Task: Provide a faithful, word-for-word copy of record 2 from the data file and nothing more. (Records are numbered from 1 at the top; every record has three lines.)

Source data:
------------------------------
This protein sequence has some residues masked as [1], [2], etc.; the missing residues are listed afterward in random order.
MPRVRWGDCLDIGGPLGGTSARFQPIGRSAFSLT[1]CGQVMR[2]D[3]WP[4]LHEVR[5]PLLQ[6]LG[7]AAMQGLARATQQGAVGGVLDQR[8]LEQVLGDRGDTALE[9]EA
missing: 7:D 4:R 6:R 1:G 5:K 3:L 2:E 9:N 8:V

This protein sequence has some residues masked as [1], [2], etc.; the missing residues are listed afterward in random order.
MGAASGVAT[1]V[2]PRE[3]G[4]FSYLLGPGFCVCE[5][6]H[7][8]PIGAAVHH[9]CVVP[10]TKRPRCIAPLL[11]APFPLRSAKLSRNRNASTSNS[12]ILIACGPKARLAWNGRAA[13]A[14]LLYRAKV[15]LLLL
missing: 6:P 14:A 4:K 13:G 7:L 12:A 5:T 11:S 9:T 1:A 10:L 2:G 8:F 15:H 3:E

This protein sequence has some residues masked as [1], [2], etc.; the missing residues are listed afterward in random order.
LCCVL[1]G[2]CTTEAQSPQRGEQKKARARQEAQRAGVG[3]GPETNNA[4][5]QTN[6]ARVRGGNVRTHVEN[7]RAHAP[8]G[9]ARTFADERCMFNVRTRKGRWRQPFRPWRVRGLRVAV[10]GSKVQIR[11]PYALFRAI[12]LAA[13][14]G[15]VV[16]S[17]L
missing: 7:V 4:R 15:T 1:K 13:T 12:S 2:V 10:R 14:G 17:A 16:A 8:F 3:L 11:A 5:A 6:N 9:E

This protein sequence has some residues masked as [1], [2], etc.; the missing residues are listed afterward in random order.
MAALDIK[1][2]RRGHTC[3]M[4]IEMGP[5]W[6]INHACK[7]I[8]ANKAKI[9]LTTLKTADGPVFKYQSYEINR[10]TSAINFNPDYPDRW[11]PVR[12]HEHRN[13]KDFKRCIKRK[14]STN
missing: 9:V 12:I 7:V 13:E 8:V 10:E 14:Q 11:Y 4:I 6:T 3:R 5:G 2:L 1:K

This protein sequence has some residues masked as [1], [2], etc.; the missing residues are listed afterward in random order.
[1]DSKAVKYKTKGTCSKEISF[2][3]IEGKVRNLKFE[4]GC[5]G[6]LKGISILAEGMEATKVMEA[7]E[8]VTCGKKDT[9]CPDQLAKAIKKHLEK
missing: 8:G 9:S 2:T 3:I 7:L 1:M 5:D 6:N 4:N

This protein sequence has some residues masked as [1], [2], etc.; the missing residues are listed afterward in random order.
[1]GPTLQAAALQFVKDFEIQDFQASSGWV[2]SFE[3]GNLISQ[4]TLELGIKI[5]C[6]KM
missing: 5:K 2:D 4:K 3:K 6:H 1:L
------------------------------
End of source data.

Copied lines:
This protein sequence has some residues masked as [1], [2], etc.; the missing residues are listed afterward in random order.
MGAASGVAT[1]V[2]PRE[3]G[4]FSYLLGPGFCVCE[5][6]H[7][8]PIGAAVHH[9]CVVP[10]TKRPRCIAPLL[11]APFPLRSAKLSRNRNASTSNS[12]ILIACGPKARLAWNGRAA[13]A[14]LLYRAKV[15]LLLL
missing: 6:P 14:A 4:K 13:G 7:L 12:A 5:T 11:S 9:T 1:A 10:L 2:G 8:F 15:H 3:E